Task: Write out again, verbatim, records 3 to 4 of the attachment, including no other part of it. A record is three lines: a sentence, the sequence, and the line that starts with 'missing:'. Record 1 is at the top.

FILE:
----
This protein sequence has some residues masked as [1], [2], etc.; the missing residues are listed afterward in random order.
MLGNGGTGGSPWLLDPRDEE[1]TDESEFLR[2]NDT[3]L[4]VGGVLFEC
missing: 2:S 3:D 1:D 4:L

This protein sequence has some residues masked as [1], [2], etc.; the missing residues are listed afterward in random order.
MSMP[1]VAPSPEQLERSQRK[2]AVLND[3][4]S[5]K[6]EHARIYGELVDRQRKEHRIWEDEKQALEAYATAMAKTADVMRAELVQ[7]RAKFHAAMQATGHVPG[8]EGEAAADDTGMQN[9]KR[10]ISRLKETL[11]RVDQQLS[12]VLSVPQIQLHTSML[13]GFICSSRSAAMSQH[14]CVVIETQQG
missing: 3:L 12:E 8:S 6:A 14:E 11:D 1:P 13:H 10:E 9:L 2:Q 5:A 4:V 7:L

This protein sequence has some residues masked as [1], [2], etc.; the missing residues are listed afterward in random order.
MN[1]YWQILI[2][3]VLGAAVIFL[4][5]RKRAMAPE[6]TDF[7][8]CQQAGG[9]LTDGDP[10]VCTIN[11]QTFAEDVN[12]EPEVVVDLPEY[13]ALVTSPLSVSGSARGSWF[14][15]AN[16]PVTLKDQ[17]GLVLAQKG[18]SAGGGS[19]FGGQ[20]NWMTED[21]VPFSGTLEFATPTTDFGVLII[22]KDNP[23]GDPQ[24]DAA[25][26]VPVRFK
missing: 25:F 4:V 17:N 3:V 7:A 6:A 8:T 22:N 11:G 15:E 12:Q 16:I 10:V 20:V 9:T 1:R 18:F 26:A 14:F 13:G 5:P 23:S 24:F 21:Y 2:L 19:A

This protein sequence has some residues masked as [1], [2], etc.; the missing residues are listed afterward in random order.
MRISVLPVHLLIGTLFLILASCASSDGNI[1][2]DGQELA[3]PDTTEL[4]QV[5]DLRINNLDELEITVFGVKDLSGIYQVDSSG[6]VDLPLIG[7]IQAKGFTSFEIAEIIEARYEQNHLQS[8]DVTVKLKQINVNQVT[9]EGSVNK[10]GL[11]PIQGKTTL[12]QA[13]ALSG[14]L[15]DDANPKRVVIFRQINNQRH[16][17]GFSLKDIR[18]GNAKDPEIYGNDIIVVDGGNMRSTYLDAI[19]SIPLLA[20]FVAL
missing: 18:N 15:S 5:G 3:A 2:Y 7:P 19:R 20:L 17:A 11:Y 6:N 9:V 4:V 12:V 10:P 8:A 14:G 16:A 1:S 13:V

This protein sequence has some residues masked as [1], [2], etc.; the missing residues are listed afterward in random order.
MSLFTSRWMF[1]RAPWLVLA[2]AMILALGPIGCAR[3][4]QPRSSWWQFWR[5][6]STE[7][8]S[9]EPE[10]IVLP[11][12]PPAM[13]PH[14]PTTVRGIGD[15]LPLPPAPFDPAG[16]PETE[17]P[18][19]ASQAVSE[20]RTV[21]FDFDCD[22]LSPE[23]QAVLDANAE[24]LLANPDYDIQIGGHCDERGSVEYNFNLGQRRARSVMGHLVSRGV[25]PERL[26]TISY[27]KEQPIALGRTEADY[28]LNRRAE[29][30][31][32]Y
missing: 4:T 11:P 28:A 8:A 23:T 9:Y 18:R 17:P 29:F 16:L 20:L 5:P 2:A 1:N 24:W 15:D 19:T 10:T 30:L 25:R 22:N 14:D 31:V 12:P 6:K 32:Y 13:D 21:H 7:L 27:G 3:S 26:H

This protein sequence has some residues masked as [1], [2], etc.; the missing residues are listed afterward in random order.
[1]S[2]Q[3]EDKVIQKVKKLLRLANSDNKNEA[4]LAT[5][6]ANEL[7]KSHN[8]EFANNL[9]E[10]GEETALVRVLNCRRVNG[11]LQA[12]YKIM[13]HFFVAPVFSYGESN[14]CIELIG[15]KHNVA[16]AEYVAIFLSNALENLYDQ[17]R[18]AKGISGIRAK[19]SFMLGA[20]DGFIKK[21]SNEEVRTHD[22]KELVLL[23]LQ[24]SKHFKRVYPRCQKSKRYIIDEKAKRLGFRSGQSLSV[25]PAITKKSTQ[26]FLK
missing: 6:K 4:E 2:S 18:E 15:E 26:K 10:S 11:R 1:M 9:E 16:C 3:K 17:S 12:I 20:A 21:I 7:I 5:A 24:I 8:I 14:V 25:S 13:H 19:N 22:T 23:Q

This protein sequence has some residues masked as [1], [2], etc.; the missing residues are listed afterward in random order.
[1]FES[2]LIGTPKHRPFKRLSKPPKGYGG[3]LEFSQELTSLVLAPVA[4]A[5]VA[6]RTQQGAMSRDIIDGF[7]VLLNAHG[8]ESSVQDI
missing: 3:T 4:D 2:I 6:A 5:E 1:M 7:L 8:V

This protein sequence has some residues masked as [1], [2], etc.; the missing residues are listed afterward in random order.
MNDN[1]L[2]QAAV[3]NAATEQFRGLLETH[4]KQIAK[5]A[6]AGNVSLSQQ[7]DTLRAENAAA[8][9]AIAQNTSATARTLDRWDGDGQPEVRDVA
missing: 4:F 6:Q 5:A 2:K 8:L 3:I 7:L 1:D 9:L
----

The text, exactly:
This protein sequence has some residues masked as [1], [2], etc.; the missing residues are listed afterward in random order.
MN[1]YWQILI[2][3]VLGAAVIFL[4][5]RKRAMAPE[6]TDF[7][8]CQQAGG[9]LTDGDP[10]VCTIN[11]QTFAEDVN[12]EPEVVVDLPEY[13]ALVTSPLSVSGSARGSWF[14][15]AN[16]PVTLKDQ[17]GLVLAQKG[18]SAGGGS[19]FGGQ[20]NWMTED[21]VPFSGTLEFATPTTDFGVLII[22]KDNP[23]GDPQ[24]DAA[25][26]VPVRFK
missing: 25:F 4:V 17:N 3:V 7:A 6:A 8:T 22:N 11:G 15:E 12:Q 16:I 10:V 20:V 9:T 1:R 18:F 26:A 14:F 13:G 5:P 23:S 24:F 21:Y 2:L 19:A

This protein sequence has some residues masked as [1], [2], etc.; the missing residues are listed afterward in random order.
MRISVLPVHLLIGTLFLILASCASSDGNI[1][2]DGQELA[3]PDTTEL[4]QV[5]DLRINNLDELEITVFGVKDLSGIYQVDSSG[6]VDLPLIG[7]IQAKGFTSFEIAEIIEARYEQNHLQS[8]DVTVKLKQINVNQVT[9]EGSVNK[10]GL[11]PIQGKTTL[12]QA[13]ALSG[14]L[15]DDANPKRVVIFRQINNQRH[16][17]GFSLKDIR[18]GNAKDPEIYGNDIIVVDGGNMRSTYLDAI[19]SIPLLA[20]FVAL
missing: 18:N 15:S 5:G 3:A 2:Y 7:P 19:R 20:L 17:A 11:Y 6:N 9:V 4:V 12:V 10:P 8:A 14:G 16:A 1:S 13:V